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Nick Akerman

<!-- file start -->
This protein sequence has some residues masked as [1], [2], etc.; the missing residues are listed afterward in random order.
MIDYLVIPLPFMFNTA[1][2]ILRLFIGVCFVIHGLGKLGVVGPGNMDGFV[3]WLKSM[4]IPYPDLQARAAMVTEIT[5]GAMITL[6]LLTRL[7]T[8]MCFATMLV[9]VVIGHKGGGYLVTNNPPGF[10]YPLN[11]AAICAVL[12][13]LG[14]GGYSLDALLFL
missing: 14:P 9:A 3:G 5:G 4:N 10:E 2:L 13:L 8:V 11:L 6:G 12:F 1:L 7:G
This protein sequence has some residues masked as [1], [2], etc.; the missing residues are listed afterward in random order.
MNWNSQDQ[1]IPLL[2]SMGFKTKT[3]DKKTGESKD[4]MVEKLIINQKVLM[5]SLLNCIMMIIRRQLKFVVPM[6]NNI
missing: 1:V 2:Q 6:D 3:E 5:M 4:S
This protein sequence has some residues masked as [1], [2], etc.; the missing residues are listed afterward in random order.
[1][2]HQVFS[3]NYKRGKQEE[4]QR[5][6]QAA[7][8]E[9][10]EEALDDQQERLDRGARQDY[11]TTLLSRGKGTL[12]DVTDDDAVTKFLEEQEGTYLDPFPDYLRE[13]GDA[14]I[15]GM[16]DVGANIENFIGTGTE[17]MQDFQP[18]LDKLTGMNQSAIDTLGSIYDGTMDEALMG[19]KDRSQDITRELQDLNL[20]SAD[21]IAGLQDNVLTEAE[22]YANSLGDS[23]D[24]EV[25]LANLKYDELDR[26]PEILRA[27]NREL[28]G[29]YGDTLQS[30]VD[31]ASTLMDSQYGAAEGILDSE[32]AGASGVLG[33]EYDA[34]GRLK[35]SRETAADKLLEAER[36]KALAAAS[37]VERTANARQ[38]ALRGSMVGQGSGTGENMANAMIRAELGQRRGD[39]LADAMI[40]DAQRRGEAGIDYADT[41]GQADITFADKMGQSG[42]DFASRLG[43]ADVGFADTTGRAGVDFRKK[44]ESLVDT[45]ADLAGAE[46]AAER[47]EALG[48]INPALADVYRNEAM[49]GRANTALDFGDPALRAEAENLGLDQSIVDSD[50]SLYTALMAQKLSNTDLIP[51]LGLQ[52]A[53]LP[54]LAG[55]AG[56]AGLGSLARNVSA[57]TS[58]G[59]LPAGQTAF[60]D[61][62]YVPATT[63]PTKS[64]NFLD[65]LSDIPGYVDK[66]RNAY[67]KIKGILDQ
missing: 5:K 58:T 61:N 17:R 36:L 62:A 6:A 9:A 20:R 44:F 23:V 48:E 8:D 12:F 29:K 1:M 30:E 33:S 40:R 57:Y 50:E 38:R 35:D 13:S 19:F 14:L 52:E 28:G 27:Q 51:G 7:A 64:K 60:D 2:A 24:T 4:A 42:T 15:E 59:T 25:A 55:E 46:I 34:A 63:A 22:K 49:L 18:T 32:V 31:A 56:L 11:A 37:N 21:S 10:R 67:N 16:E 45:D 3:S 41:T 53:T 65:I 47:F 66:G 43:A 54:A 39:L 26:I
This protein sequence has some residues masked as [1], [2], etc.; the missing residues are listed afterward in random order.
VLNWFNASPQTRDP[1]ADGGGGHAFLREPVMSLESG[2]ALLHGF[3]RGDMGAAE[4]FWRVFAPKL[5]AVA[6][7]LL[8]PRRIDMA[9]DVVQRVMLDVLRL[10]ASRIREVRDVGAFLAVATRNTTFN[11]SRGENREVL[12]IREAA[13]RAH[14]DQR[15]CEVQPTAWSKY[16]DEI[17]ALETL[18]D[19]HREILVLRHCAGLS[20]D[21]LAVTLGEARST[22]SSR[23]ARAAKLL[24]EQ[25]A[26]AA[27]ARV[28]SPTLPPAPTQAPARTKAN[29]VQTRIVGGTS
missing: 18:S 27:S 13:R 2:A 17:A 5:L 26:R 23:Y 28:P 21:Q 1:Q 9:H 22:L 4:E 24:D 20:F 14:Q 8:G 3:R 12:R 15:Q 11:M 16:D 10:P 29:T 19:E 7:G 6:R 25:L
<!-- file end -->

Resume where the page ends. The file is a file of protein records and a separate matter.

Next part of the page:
The traditional corporate litigation response to an ex-employee or competitor stealing confidential business information is to file a lawsuit using the standard array of state causes of action-misappropriation of trade secrets, if the information qualifies as a trade secret; breach of fiduciary duty if the theft occurred during employment; breach of contract, if there are violations of post-employment restrictive covenants or confidentiality agreements; and tortious interference, if the perpetrator used the information to breach business relationships. All of these state causes of action provide for monetary damages and injunctive relief. A potent cause of action that is rarely used, and under the right factual circumstances should be considered, is a violation of 18 U.S.C. 1961, et seq., the federal Racketeer Influenced and Corrupt Organizations Act. RICO permits a company that has been victimized by a criminal violation of the statute to bring a civil action against the perpetrator. For example, in Formax Inc. v. Hosert, 841 F.2d 388, 389 (Fed. Cir. 1988), the court held that a civil RICO count was properly pleaded against a former employee “alleged to have stolen some drawings claimed to be trade secrets” from both the former employer and from one of the former employer’s vendors. The advantages of using a RICO count are enormous: the ability to bring the lawsuit in federal court based on the federal question jurisdiction created by the RICO violation, which in turn allows all of the state causes of action to be filed in the federal court on the basis of supplemental jurisdiction; treble damages as opposed to actual damages under state causes of action; and reasonable attorney fees and costs, which are not usually collectible under the state causes of action. Also, because a RICO judgment is premised on fraudulent activity, it is non-dischargeable in bankruptcy. This article will examine the factual circumstances that must be pleaded and proven to support a RICO claim based on a theft of confidential business information. The elements of RICO that must be proven The obvious starting place is the critical elements that a jury must find to return a verdict in favor of a plaintiff for a RICO violation. The plaintiff “must show that he was injured by defendants’ (1) conduct (2) of an enterprise (3) through a pattern (4) of racketeering activity.” Sedima SPRL v. Imrex Co. Inc., 473 U.S. 479, 496 (1985). As an initial matter, the critical issue in determining whether RICO applies to the theft of confidential business information is whether that conduct is outlawed by one of the predicate criminal acts which RICO defines as racketeering activity and which are expressly enumerated in 18 U.S.C. 1961. The Economic Espionage Act, 18 U.S.C. 1831, which makes it a federal crime to steal trade secrets, is not one of the RICO predicate criminal acts listed in � 1961. There are, however, two RICO predicate acts in the federal criminal code, U.S.C. Title 18, that encompass the theft of trade secrets and confidential business information: mail fraud, � 1341, and wire fraud, � 1343. Both RICO predicates make it a crime to engage in a “a scheme to defraud” another of property and “a scheme to deprive another of . . . property by means of false or fraudulent pretenses, representations or promises” through use of the U.S. Postal Service or interstate wires. What makes the mail and wire fraud statutes applicable to the theft of trade secrets and confidential business information is the opinion of the U.S. Supreme Court in Carpenter v. United States, 484 U.S. 19, 26, (1987). In Carpenter, the court defined the scope of the “property” that Congress intended to protect by these two criminal statutes to include “confidential business information.” Id. The court held that information later published in a Wall Street Journal article was confidential information belonging to the Journal, and that a Journal reporter providing this information to an outside securities broker to buy stock in advance of the publication of the column was a violation of the mail fraud statute. In upholding the criminal conviction of the Journal reporter and the stockbroker, the Supreme Court relied on the fact that ” ‘[c]onfidential information acquired or compiled by a corporation in the course and conduct of its business is a species of property to which the corporation has the exclusive right and benefit, and which a court of equity will protect through the injunctive process or other appropriate remedy.’ ” 484 U.S. at 26. The U.S. Court of Appeals for the Federal Circuit in Formax Inc. v. Hosert, 841 F.2d at 390, reversed the district court’s dismissal of a RICO count because it failed to recognize the applicability of Carpenter to the alleged mail fraud violations predicating the civil RICO count. Given that the mail and wire fraud statutes protect confidential business information, the key element in determining whether a RICO count can properly be established is whether the mail and wire fraud violations constitute a “pattern of racketeering activity.” The Supreme Court has interpreted the definition of “pattern” to be more than simply the statutory requirement of “at least two acts of racketeering activity . . . within ten years” of each other. 18 U.S.C. 1961(5). Instead, the Supreme Court stated that “a plaintiff or prosecutor must show that the predicate acts of racketeering activity are related, and that they amount to or pose a threat of continued criminal activity.” H.J. Inc. v. Northwestern Bell Tel. Co., 492 U.S. 229, 239 (1989). As to proving relatedness, “[c]riminal conduct forms a pattern if it embraces criminal acts that have the same or similar purposes, results, participants, victims, or methods of commission, or otherwise are interrelated by distinguishing characteristics and are not isolated events.” See id. at 240. In terms of stealing confidential business information, this “relatedness” element can be shown, for example, if there were multiple thefts from the same company by the same individuals or an initial scheme to defraud whose object was the theft and a subsequent scheme to defraud whose object was the dissemination and use of the confidential business information competitively against the victim. Time periods that satisfy the continuity requirement The Supreme Court has defined the threat of ” ‘[c]ontinuity’ . . . [as] both a closed and open-ended concept, referring either to a closed period of repeated conduct, or to past conduct that by its nature projects into the future with a threat of repetition.” Id. at 241. Continuity over a closed period must constitute related criminal activity over “a substantial period of time.” Id. at 242. Criminal acts “extending over a few weeks or months and threatening no future criminal conduct do not satisfy this requirement.” Id. While there is no bright-line test for determining precisely what period of time is substantial, a standard benchmark is at least two years. DeFalco v. Bernas, 244 F.3d 286, 321 (2d Cir. 2001). Open-ended continuity is proven by “past criminal conduct coupled with a threat of future criminal conduct.” GICC Capital Corp. v. Technology Finance Group Inc., 67 F.3d 463, 466 (2d Cir. 1995), cert. denied, 518 U.S. 1017 (1996). “[T]he nature of the predicate acts themselves” could imply “a threat of criminal activity.” Cofacredit S.A. v. Windsor Plumbing Supply Co. Inc., 187 F.3d 229, 243 (2d Cir. 1999). In the context of a theft of confidential business information, it is less likely that a plaintiff will find itself with a closed period of two years, since most thefts of business information are discovered shortly after they occur when the information is used in the marketplace. The more likely scenario confronted by companies whose confidential business information has been stolen is the ability to prove past criminal conduct-the theft of the confidential business information-with the future threat of the information being disseminated and used to compete against the victim in the marketplace. It is this same “threat of the unbridled continuation of the violation” that justifies courts finding the irreparable harm to justify the entry of a preliminary injunction based on the traditional state causes of action designed to protect the integrity of confidential business information. John G. Bryant Co. Inc. v. Sling Testing and Repair Inc., 369 A.2d 1164, 1167 (Pa. 1977) Determining what makes a RICO ‘enterprise’ The only other RICO element besides damages that also must be alleged and proven is the “enterprise,” which is defined broadly by the statute to include “any individual, partnership, corporation, association, or other legal entity, and any union or group of individuals associated in fact although not a legal entity.” 18 U.S.C. 1961(5). The Supreme Court’s decision in Cedric Kushner Promotions Ltd. v. King, 533 U.S. 158 (2001), has eliminated various restrictions some of the circuit courts had previously engrafted on this broad statutory definition. Thus, the defendant’s corporation, his new employer or the confederation of other individuals or corporations involved in the theft or use of the confidential business information can in most instances properly constitute the RICO enterprise. Finally, in pleading a civil RICO count based on mail and wire fraud violations, the plaintiff must be mindful of its obligations under Fed. R. Civ. P. 9(b) to plead the fraud allegations with “particularity,” meaning that the complaint should carefully allege all dates, times, occurrences, facts showing guilty knowledge, the individual roles of each defendant and specifics on each mailing and/or use of interstate wires. In short, a company that has decided to seek judicial redress for the theft of its confidential business information should carefully review the facts of what occurred and what is likely to occur to determine whether a RICO count is appropriate. Nick Akerman is a partner in the New York office of Dorsey & Whitney.